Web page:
From his own writings it seems clear that by the time of the meeting with Cardinal Cajetan in Augsburg in 1518, Luther had come to peace with the possibility that his calls for reform might very well lead to his martyrdom. But by the end of the Augsburg meeting, Luther was no longer a “voice crying in the wilderness.” Throughout Germany and much of Europe, thanks to the printing press, Luther had admirers as well as enemies. Some of these were German princes chafing under the taxes of the Holy Roman Empire. Others genuinely worried for the Church and appreciated the reform spirit of the Augustinian monk. At some stage along the way Luther’s pastoral instincts came into play: his mission was not simply to save his own soul, even with a glorious martyrdom. He was now responsible for an outline of a purified Church.
The encounter with Cajetan jarred Luther in the sense that he came to see more clearly the heart of we call today “the Reformation.” In the heat of debate with Cajetan, the Cardinal cited several papal pronouncements on indulgences from centuries past. He banked on Luther’s lack of historical familiarity with previous papal documents on the subject. [Looking back, Cajetan’s was an odd strategy given that indulgences had been the issue that roused Luther in the first place.] Luther knew the passages quite well, in fact, and used counterarguments to fluster Cajetan to the degree that the latter became quite flustered and to object of amusement to the audience.
With Luther piling up debate points, Cajetan resorted to consistent demands that Luther recant and submit to the pope, regardless of what Scripture did or didn’t say. As Eric Metaxas records, “And yet in all of this, Luther’s greatest fears were realized. He saw that the cardinal cared not a fig for the Holy Scriptures, and quite seriously maintained that church decrees superseded them…that the greatest minds of the church were genuinely unaware of having become unmoored from the rock of the Scriptures and were even indifferent to this.” [p. 150] Luther, of course, had found in the words of St. Paul’s Letter to the Romans the understanding of justification and a new hope he would be saved; he could not understand how the Church would deny the saving words of the Bible in favor of erroneous teachings of churchmen, even the pope.
From our vantage point, we can see the errors of both sides of the question. Luther did not appreciate the origins of sacred scripture, how sacred books were written by members of the Judeo-Christian tradition, and how the Church fathers selected which books embodied the full message of salvation, a gradual process that lasted at least till 300 A.D. This selection process produced a canon or collection we know today as the New Testament. [For a deeper study of how the New Testament came to be written and determined, F.F. Bruce’s venerable 1990 book, The Canon of Scripture, is still a valuable source.] Four centuries of research stand between Luther’s era and today; he would not have had access to the research detailing the development of the Gospels, Epistles, etc. While it is true that God is the author of sacred scripture, it is the Spirit working in the Church that makes our bibles what they are today, the “words of life.”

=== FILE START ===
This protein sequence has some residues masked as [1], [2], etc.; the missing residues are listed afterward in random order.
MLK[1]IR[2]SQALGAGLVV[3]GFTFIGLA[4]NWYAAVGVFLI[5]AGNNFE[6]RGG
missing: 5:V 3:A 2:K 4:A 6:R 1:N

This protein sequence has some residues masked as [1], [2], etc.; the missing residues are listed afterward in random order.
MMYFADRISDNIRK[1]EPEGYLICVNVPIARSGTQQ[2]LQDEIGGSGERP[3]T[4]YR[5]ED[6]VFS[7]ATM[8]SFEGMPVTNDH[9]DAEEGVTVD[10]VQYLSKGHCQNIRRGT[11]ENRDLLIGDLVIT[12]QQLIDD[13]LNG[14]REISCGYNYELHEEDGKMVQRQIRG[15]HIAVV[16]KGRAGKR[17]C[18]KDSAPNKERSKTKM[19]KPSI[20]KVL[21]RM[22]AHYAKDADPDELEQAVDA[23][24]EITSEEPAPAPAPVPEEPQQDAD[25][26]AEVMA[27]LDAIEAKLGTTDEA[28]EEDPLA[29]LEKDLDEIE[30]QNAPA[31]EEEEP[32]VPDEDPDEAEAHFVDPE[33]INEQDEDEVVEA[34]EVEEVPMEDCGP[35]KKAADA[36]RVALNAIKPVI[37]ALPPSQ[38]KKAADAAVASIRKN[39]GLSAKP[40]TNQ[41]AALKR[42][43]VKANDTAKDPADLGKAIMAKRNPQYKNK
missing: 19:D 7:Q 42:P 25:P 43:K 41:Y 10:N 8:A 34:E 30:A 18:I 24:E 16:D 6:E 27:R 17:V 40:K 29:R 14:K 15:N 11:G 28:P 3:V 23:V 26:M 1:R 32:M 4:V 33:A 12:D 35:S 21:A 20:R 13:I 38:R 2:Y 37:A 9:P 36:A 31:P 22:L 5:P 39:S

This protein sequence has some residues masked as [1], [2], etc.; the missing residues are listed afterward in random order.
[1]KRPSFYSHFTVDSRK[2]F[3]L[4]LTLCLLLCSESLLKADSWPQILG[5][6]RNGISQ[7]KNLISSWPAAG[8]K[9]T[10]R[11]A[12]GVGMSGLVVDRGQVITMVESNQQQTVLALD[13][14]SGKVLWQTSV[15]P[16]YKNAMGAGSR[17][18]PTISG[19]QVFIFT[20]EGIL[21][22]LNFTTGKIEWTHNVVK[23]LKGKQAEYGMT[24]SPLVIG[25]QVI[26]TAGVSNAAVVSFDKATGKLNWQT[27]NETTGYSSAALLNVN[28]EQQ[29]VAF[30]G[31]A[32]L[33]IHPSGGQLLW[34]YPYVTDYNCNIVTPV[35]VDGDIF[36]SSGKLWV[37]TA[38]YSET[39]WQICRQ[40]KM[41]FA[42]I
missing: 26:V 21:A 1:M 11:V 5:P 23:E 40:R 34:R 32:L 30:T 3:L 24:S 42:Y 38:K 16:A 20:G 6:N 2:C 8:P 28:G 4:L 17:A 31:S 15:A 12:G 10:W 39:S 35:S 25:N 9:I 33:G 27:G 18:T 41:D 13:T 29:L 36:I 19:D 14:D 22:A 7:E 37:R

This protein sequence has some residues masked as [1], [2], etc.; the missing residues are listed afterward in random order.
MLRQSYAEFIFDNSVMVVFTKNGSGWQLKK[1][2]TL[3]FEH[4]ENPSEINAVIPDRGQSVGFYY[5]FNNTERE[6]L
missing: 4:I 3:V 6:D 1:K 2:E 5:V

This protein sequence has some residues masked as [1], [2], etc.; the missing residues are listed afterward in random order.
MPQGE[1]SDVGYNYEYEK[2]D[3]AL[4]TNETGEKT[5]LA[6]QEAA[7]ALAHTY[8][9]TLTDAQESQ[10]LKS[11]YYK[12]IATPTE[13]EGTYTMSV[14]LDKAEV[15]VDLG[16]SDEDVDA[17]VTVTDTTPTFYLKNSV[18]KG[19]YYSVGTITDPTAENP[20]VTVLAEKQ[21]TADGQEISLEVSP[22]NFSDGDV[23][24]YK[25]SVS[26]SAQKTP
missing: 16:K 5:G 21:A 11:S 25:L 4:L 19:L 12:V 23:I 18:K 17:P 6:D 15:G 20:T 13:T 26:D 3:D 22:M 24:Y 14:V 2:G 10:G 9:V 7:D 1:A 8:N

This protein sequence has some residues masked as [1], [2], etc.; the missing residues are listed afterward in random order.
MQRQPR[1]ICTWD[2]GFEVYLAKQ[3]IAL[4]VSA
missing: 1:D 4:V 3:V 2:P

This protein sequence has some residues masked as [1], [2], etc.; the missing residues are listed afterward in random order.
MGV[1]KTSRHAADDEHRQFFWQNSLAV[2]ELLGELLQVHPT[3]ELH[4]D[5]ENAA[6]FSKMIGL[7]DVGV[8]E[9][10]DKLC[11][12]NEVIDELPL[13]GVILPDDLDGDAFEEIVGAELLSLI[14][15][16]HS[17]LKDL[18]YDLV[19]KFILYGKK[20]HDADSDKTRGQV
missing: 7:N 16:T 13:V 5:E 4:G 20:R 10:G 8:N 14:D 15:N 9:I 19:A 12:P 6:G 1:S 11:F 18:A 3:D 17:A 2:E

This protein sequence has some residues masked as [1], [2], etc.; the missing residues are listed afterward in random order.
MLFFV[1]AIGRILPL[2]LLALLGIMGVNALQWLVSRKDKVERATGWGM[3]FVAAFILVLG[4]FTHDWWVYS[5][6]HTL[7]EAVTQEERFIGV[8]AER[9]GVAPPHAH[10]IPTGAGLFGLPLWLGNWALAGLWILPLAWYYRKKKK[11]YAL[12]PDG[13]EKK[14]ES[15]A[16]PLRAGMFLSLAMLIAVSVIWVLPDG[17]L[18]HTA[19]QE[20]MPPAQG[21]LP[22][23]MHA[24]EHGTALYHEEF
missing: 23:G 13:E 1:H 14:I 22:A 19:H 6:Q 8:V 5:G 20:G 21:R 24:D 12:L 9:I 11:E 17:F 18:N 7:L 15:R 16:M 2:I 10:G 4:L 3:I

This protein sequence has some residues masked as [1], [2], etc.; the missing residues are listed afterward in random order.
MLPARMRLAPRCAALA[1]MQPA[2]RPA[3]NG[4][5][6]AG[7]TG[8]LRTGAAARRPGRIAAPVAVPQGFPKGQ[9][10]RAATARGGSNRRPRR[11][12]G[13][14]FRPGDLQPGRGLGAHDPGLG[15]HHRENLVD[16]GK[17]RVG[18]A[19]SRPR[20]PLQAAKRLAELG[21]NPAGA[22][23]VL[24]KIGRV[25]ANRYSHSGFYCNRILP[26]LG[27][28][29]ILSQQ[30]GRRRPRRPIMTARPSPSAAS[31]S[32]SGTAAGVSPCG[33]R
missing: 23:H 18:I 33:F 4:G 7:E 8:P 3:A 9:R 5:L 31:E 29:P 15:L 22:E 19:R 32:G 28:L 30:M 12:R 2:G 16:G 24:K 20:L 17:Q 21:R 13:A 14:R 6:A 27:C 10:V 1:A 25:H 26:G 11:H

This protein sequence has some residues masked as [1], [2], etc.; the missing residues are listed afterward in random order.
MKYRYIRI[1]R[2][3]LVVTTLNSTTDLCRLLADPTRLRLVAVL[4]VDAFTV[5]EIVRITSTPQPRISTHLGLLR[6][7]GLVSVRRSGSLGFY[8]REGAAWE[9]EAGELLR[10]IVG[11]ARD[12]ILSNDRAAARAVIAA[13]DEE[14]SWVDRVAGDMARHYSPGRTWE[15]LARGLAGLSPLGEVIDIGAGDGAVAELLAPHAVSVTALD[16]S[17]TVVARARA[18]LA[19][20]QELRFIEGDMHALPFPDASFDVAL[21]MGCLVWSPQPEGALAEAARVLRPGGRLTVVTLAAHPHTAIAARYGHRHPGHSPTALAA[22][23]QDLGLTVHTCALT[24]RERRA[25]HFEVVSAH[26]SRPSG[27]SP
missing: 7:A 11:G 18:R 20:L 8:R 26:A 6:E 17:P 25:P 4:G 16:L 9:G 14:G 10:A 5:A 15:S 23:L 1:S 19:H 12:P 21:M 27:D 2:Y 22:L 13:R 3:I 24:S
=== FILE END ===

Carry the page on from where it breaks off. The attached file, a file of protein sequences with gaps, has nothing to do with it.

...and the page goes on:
The New Testament lays the groundwork for a “petrine ministry,” a position of leadership we attribute today to the pope. However, it is very reasonable to expect that (1) anyone holding the office preaches the Scriptures and the wisdom of the Church in interpreting the sacred Word, and (2) exercises his office with vigilance for reform in capite et membris, i.e., in head and members. The bane of many popes in the medieval and Renaissance era was hubris and worldliness. Luther would have been correct in his assertion that the pope cannot govern exclusive of the Bible, since the petrine ministry is derived from the Bible, i.e., the Holy Spirit through the Church. In 1518 Luther’s advocacy of the Bible created a conundrum of bible vs. papacy.
Several of Luther’s “guardians” realized his need for protection, even if Luther was a bit naïve of the full danger. Even in his home region, he was vulnerable to seizure by papal agents; the separation of church and state was a long time in the future, and the German states were members of the Holy Roman Empire. Moreover, those who harbored him or gave him comfort could become liable to a charge of heresy themselves. It is even more remarkable, then, that Luther’s Augustinian Superior released him from his vow of obedience so that Rome could not order the superior to silence him. Luther could continue to preach, write, and present his case as events unfolded.
Finally realizing his danger, Luther decided to leave Augsburg and return to his home turf, Wittenberg. On October 20, 1518, he fled the city, though all the gates of the town were locked, presumably to keep Luther within arm’s reach for arrest. It is unclear precisely how he escaped, but a horse and guide were ready for him on the other side of the wall. Luther rode 44 miles that night, and 45 the next, and he soon reached Wittenberg safely, though he would be saddle sore for days after. Luther had left none too soon. Cardinal Cajetan wrote to the Elector Frederick, Luther’s strongest civil protector, demanding that Luther be turned over to Rome.
Metaxas observes that Frederick’s protection of Luther is hard to fathom, given that the Elector was a well-known trafficker in relics and indulgences. The best guess is that his university theologians, supporters of Luther, encouraged Frederick to protect him. But Luther was wise enough to know that his continuing public presence in Wittenberg was creating problems for Frederick, and that he would need to go into hiding, to protect himself and more importantly, to write the foundational texts for a reform of Western Christendom.